It’s National Diabetes Month (Nov.) and the national eye institute is sharing advice to help prevent diabetic retinopathy -- the leading cause of blindness adults age 20 to 74.
Dr. Suber Huang, an opthomologist, is chair of the National Eye Health Education Program. He says certain groups are at higher risk of diabetes, iincluding American Indians, African-American and Hispanic people … as well as a growing swath of the general public.
“If you don't think you're in optimal health; if you think you're heavier than you should be; if you think you might have elevated cholesterol; if you're not breathing as well or there's a history of diabetes; the thing to do is to get that checked,” said Huang.
The problem is, symptoms of diabetes are so mild you may not notice them until there’s already been tremendous damage.
“The longer you have it, the more cumulative damage occurs and through cumulative damage, you can have problems with the end organs,” said Huang. “These end organs are the eye, of course, thats what we're talking about today, but also almost on a similar incidence, the kidney and peripeheral vascular disease - your feet, toes and so forth are equally at risk.”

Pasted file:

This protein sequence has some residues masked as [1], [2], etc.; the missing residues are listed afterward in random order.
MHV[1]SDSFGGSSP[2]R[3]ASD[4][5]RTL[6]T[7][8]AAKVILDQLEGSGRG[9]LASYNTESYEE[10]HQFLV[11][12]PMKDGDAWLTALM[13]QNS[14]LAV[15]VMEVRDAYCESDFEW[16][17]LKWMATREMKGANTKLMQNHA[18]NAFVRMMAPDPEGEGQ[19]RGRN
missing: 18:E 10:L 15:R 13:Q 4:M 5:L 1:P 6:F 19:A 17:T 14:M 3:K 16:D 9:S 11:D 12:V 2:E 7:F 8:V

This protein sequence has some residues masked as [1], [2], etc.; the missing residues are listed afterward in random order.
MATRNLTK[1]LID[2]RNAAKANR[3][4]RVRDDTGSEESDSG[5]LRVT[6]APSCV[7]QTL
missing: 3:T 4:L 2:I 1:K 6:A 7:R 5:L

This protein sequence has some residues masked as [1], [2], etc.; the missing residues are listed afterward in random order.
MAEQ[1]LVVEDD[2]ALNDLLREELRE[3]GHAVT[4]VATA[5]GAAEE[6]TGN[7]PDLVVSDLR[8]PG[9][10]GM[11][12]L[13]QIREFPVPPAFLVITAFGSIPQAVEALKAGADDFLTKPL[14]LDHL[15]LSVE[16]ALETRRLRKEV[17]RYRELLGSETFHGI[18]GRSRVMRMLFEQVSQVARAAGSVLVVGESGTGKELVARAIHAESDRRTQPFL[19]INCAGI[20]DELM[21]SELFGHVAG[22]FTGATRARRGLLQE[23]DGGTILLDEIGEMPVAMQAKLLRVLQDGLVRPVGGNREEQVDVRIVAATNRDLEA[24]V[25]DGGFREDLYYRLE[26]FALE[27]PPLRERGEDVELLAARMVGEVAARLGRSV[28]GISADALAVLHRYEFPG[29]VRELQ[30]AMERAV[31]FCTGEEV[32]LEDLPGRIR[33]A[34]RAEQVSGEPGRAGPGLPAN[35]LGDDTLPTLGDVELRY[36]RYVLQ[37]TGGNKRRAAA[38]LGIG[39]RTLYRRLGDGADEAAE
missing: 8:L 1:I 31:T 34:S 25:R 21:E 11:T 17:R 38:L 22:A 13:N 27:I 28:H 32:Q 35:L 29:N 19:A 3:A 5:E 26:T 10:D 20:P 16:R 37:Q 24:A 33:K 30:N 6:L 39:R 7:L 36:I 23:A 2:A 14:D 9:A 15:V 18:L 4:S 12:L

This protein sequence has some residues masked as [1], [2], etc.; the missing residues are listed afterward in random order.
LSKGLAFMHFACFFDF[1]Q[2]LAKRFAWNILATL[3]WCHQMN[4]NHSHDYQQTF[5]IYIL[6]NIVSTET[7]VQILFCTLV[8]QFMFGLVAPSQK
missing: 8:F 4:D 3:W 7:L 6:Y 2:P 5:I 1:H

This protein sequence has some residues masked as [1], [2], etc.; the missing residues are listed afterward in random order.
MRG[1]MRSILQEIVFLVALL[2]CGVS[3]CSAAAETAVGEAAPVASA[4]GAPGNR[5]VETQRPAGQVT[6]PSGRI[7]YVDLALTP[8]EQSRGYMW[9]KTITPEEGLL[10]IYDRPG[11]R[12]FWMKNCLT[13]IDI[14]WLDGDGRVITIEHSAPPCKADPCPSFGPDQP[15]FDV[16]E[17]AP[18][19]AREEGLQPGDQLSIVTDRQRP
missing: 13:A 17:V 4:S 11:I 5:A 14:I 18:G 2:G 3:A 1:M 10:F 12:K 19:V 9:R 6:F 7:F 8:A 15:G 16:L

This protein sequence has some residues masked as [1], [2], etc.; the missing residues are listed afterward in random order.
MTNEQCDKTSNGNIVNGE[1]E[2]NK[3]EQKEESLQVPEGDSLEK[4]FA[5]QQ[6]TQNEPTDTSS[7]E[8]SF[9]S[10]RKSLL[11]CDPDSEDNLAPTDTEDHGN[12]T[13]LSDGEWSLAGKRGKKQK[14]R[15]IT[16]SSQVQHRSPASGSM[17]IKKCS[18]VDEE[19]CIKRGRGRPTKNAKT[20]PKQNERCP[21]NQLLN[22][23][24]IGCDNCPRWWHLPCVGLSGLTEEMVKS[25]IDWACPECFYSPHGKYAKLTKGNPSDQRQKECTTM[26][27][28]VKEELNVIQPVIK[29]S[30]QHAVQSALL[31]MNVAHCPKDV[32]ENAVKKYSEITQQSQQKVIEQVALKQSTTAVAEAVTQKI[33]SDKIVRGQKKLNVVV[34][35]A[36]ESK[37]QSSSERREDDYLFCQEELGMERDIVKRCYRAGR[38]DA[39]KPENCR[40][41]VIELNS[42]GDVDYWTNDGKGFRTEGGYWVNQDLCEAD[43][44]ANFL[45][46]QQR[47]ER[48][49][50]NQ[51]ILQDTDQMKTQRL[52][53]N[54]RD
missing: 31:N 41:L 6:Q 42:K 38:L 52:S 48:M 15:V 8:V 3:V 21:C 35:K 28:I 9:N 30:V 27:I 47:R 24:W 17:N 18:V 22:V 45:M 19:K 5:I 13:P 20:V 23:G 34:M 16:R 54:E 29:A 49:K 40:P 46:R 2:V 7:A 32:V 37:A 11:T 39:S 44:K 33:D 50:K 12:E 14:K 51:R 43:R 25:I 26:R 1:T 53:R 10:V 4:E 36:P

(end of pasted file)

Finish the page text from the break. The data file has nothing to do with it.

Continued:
Dr. Suber Huang recommends an annual dilated eye exams, as well as regular checkups with your family doctor.
“About 95% of the eye problems that develop can be successfully treated. and if successfully treated -- if you think of an old house or an old car, you can often do things if you catch it early enough,” said Huang. “Left to its own devices -- water is pouring through the roof -- then there's extensive damage and whatever repairs you make may not be as good or long-lasting or preserve vision,” he said.
Huang says there are now more ways to prevent and treat diabetes and prevent permanent damage – prevention techniques developed just in the past ten years.
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